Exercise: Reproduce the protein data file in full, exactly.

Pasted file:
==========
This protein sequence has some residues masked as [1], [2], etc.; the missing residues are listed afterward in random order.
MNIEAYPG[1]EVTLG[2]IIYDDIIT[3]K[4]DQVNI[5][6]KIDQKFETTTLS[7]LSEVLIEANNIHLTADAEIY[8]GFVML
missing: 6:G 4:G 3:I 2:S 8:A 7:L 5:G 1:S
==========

This protein sequence has some residues masked as [1], [2], etc.; the missing residues are listed afterward in random order.
MNIEAYPG[1]EVTLG[2]IIYDDIIT[3]K[4]DQVNI[5][6]KIDQKFETTTLS[7]LSEVLIEANNIHLTADAEIY[8]GFVML
missing: 6:G 4:G 3:I 2:S 8:A 7:L 5:G 1:S